If you're here, you're probably aware that an API is an Application Programming Interface, or a way for one software application to talk to another. If that's news to you, this guide may be a hard slog, but you might still be interested in checking out labs.wikirate.org to see some of the cool things being developed by WikiRate's community of API users.
A little context
WikiRate's API, like its underlying data structure, is a little unconventional. But if you understand why and how the structure is unusual, the API design will make sense. So let's start there.
First, WikiRate is, as it's name implies, a wiki. It is built with an open-sourced wiki platform called Decko, which uses wiki-inspired building blocks called cards to create complex web systems. Pretty much everything you interact with on WikiRate is a card: Company, Metric, Answer, Project, Data Set, Topic, etc. –– they're all cards. What's particularly unusual is that the substructures of these pages are cards, too. The logo of a company, the formula of a metric, the topic tags on a data set... it's cards all the way down.
The embrace of this wiki card concept helps WikiRate live up to its values of transparency. Since everything is a card, and every card stored has a revertible revision history, the WikiRate platform is deeply transparent, and it exposes not just current data but also data histories to its API.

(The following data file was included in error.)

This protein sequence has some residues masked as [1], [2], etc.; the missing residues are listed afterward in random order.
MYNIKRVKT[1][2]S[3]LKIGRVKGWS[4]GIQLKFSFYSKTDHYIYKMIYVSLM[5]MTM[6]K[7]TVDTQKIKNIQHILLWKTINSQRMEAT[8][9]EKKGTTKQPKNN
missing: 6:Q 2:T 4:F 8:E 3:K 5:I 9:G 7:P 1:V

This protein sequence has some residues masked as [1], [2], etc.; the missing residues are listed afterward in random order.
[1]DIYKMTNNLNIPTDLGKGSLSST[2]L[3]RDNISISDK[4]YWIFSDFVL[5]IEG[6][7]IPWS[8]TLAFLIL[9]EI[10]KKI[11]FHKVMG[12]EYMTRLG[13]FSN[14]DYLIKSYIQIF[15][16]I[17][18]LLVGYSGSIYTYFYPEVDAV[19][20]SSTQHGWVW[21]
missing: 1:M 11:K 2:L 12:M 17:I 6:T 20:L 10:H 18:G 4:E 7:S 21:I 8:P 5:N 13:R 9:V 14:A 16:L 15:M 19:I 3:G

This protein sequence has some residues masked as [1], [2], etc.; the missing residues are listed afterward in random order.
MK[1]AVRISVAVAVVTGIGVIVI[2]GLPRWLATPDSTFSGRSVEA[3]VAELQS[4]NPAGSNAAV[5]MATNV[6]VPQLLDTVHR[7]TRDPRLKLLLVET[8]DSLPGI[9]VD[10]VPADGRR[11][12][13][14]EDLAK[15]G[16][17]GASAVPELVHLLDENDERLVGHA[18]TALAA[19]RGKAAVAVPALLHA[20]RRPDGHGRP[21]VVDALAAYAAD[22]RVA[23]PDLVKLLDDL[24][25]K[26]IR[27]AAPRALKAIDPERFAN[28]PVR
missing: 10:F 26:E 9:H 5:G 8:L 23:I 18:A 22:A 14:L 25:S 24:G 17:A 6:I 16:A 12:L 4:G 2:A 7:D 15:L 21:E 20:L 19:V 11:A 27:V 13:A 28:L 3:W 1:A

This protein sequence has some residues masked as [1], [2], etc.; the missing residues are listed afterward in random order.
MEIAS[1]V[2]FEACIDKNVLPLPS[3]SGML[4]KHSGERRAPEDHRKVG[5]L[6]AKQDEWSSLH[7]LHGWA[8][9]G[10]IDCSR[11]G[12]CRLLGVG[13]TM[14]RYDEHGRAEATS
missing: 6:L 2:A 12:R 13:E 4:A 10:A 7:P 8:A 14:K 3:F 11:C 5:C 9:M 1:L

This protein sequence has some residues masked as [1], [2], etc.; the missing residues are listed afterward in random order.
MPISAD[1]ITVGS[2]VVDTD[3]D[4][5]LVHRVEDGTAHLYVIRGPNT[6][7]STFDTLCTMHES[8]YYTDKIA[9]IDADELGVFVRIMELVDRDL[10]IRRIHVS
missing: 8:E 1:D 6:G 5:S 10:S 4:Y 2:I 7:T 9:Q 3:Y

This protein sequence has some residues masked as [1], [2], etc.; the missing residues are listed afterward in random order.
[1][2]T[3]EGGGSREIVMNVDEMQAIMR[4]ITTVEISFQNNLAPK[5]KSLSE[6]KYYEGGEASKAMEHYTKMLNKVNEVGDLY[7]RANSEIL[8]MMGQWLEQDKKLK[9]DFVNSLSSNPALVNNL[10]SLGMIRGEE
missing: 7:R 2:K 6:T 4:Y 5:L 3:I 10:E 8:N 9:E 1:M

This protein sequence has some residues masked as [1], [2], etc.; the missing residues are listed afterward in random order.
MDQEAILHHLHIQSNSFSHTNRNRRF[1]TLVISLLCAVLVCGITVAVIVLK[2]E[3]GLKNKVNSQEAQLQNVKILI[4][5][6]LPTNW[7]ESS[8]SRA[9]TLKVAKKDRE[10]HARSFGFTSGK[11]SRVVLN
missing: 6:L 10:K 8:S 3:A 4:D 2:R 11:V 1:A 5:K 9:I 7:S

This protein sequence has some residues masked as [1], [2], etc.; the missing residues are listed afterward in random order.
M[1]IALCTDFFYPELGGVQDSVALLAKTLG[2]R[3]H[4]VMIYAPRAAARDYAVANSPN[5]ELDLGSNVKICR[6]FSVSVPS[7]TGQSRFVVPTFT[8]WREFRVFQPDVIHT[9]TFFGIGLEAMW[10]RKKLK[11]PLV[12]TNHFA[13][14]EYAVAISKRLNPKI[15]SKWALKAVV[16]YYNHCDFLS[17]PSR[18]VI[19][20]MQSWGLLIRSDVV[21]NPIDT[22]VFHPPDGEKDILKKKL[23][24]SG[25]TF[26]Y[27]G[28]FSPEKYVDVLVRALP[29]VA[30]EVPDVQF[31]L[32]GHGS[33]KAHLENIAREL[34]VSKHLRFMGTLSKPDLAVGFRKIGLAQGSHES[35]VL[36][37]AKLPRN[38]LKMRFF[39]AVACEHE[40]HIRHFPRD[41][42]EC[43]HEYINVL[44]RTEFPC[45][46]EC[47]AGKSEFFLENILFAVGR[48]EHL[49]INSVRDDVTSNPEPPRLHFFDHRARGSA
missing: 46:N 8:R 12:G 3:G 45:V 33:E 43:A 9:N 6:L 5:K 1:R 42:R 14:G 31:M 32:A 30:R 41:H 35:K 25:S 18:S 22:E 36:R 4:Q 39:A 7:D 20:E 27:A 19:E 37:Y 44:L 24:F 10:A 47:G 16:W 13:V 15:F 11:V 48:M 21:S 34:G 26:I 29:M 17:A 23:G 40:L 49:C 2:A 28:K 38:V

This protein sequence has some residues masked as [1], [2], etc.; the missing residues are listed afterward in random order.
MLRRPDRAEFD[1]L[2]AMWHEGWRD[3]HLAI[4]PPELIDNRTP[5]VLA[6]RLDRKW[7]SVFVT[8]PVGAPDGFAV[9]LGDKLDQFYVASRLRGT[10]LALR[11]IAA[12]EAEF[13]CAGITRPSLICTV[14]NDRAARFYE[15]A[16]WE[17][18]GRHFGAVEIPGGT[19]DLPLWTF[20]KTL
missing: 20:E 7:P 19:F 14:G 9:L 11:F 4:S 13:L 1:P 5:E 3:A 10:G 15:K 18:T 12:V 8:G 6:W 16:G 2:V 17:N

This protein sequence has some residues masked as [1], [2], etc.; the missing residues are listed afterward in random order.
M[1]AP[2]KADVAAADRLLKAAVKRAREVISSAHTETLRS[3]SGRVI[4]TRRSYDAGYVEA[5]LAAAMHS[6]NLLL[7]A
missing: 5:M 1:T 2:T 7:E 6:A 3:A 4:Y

The API docs make frequent references to marks. "Mark" is our general term for any of the ways for uniquely identifying cards.
Every card on WikiRate, across all types, has a unique name. You cannot, for example, have a project and a company with the same name. This helps WikiRate adhere to an old wiki principle that you should be able to link to any content knowing only its name, and (as we will see) it also makes for very user-friendly urls. This, too, applies to nested cards, which are typically organized using structured names. For example, the logo on a company card is the name of the card plus "image". Here, for example, is the "Apple Inc+image" card:
While the standard form of a card's name retains punctuation and capitalization, these things are stripped in the key that governs WikiRate's namespace. So "Apple Inc", "apple inc", "APPLE INC", and "Apple@#$#$%INC" all refer to the same card (which has the default form of "Apple Inc.").
Every real card on WikiRate also has a unique numerical ID. These IDs are seldom seen in the UI but can easily be exposed by adding "/id" (or, for a text response, "/id.txt" or "/id.json") to a standard card url.
The above shows that Apple Inc., and Apple Inc.+Image are indeed two different cards with different ids. Now that we have figured out their ids, we can use the id in place of the name in any request by preceding the id with a tilde, eg:
Those two links are functionally equivalent. But note that IDs are more permanent than names; if a card's name is edited, its ID remains the same. So a best practice for coders using the API is to use friendly variable names for companies (or metrics or data sets or company groups or whatever else) to hold IDs for use in API calls.
Wait, back up. What do you mean every "real" card has an id? Some cards aren't real??